An amazing whirlwind trip with just 7 days on the ground in Burundi! We encountered warm-hearted people living in the most humble circumstances. We witnessed practical development work in action – transforming lives and communities. We saw the donations that were raised through Five Talents International being multiplied ten-fold, enabling the poorest of the poor to learn to read, count, and start their own micro businesses. The women (and a few men) whom me met through the program radiated the dignity and confidence that come with such hard-earned accomplishments.
Five Talents International is currently serving 18,000 Burundians in 750 Savings Groups, partnering with Mothers’ Union (the Anglican Church’s ministry to women). It was so heart-warming to hear women tell about the impact on their families: improved health because they can purchase nutritious food or install a new roof; or being able to buy school uniforms so their children can attend school.
Our team visited 3 savings groups (below left) in villages to the south and north of Bujumbura, the capital of Burundi and our home base for this trip. The groups welcomed us in modest church buildings, which also function as the village social hub. We observed their weekly meetings and after that members shared how their lives have changed since they completed a literacy and numeracy program and are now able operate their own businesses with the support of the savings groups. We witnessed firsthand what a loan of $18 to $40 can accomplish in a country where 90% of the population depends on subsistence farming to meet their daily food needs, where illiteracy is still widespread at 70% and where most people live on one meal per day.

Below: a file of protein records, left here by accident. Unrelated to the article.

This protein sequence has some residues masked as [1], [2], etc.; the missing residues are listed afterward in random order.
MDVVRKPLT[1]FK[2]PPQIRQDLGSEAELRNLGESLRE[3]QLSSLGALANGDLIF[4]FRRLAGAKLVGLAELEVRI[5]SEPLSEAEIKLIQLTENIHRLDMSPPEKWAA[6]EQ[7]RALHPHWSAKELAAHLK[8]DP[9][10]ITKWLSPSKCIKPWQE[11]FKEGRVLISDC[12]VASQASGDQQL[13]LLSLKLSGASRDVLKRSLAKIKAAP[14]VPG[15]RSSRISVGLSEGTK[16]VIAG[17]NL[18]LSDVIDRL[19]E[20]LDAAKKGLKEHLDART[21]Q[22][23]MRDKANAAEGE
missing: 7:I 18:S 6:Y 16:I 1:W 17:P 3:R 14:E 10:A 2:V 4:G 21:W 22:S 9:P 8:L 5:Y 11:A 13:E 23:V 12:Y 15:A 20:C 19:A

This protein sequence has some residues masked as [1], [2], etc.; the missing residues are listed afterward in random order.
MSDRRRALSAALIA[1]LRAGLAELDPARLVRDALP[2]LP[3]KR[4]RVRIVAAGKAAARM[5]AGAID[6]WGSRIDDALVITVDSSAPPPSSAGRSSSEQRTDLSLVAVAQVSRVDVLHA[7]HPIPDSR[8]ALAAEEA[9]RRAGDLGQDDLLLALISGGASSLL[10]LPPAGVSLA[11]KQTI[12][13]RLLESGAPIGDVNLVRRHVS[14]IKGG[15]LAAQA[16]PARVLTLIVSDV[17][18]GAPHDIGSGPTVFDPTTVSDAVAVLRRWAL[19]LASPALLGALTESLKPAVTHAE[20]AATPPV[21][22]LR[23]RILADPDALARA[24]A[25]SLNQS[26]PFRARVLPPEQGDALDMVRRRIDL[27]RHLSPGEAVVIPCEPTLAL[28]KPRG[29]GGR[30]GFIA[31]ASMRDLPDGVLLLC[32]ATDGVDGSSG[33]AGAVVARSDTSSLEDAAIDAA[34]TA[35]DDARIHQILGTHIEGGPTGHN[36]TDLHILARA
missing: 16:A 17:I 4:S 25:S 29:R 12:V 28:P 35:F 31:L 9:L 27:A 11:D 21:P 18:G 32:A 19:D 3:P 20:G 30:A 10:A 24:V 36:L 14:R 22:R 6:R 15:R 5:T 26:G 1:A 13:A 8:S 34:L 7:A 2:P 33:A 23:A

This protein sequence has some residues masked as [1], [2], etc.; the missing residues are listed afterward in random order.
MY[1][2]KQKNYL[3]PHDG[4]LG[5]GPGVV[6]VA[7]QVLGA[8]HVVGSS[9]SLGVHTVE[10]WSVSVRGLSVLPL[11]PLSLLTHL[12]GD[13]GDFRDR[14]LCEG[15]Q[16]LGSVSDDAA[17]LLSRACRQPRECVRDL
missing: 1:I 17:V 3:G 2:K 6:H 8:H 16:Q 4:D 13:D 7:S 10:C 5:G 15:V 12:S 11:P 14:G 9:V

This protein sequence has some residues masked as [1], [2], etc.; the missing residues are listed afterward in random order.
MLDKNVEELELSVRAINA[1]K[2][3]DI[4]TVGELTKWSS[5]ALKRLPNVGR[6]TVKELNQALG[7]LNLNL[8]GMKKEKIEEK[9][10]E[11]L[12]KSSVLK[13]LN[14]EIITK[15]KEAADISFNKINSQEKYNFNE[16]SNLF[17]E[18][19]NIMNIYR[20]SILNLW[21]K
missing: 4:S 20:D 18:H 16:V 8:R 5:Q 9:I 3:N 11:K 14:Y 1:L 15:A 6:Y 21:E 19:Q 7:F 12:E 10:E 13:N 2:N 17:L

A small glimpse of Archbishop Ntahoturi’s visionary leadership and practical approach to put Christian values in action that was evident in his meeting with our delegation was inspiring. We participated in two days of seminars with 24 Savings Group Trainers, and were impressed by the sacrifice and devotion of the women who manage and implement this program.
Burundi has garnered a special place in my heart and as I process my fresh impressions over the next weeks, I will tease out what it will mean for me professionally and personally as I am returning to my life in America. I hope to see the people I have met again and I hope that together we can find ways to lift the burden of poverty in a way that will be authentic to local culture and sustainable for future generations.